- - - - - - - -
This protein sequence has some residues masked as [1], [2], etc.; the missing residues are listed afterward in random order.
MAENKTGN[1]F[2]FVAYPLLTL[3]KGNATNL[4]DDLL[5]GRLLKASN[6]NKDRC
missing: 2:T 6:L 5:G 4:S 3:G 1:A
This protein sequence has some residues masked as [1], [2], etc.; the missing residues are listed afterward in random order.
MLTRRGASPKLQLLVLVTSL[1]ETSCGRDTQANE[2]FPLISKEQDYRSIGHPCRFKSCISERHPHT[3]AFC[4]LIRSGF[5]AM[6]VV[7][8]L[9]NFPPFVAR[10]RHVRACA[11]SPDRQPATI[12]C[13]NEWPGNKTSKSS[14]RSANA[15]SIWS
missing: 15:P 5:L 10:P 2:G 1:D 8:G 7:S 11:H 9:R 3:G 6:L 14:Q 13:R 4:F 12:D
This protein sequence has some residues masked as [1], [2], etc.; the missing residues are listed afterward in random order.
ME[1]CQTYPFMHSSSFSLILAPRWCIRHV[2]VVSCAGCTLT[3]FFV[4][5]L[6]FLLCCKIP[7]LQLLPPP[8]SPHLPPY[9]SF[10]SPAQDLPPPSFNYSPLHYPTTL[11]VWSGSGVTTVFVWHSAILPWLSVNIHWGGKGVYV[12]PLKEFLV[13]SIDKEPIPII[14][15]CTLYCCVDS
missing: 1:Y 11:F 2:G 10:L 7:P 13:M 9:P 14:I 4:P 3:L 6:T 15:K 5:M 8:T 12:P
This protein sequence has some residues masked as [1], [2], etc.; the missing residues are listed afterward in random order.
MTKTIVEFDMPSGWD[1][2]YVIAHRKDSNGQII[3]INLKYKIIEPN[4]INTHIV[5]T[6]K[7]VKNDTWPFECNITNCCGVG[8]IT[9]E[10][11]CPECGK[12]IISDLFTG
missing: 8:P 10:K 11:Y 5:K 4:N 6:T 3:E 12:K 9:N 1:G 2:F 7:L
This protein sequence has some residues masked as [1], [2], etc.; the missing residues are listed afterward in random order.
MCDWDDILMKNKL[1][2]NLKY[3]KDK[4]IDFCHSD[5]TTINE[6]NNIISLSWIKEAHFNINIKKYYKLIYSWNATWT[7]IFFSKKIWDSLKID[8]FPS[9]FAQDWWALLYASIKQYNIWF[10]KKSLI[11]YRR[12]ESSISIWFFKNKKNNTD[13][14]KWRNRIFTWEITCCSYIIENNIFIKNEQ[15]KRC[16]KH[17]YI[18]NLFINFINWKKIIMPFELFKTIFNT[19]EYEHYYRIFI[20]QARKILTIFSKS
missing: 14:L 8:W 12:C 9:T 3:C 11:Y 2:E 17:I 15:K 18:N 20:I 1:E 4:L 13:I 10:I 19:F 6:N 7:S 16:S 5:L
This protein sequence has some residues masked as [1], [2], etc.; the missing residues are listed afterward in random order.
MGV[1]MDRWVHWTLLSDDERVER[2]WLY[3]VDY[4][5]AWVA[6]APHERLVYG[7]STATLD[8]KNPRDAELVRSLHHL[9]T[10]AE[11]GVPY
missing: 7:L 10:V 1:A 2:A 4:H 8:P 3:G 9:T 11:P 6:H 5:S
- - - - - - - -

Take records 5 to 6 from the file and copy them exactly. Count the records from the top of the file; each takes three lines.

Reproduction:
This protein sequence has some residues masked as [1], [2], etc.; the missing residues are listed afterward in random order.
MCDWDDILMKNKL[1][2]NLKY[3]KDK[4]IDFCHSD[5]TTINE[6]NNIISLSWIKEAHFNINIKKYYKLIYSWNATWT[7]IFFSKKIWDSLKID[8]FPS[9]FAQDWWALLYASIKQYNIWF[10]KKSLI[11]YRR[12]ESSISIWFFKNKKNNTD[13][14]KWRNRIFTWEITCCSYIIENNIFIKNEQ[15]KRC[16]KH[17]YI[18]NLFINFINWKKIIMPFELFKTIFNT[19]EYEHYYRIFI[20]QARKILTIFSKS
missing: 14:L 8:W 12:C 9:T 3:C 11:Y 2:E 17:I 15:K 18:N 20:I 1:E 4:L 13:I 10:I 19:F 6:N 7:S 16:S 5:L
This protein sequence has some residues masked as [1], [2], etc.; the missing residues are listed afterward in random order.
MGV[1]MDRWVHWTLLSDDERVER[2]WLY[3]VDY[4][5]AWVA[6]APHERLVYG[7]STATLD[8]KNPRDAELVRSLHHL[9]T[10]AE[11]GVPY
missing: 7:L 10:V 1:A 2:A 4:H 8:P 3:G 9:T 11:P 6:H 5:S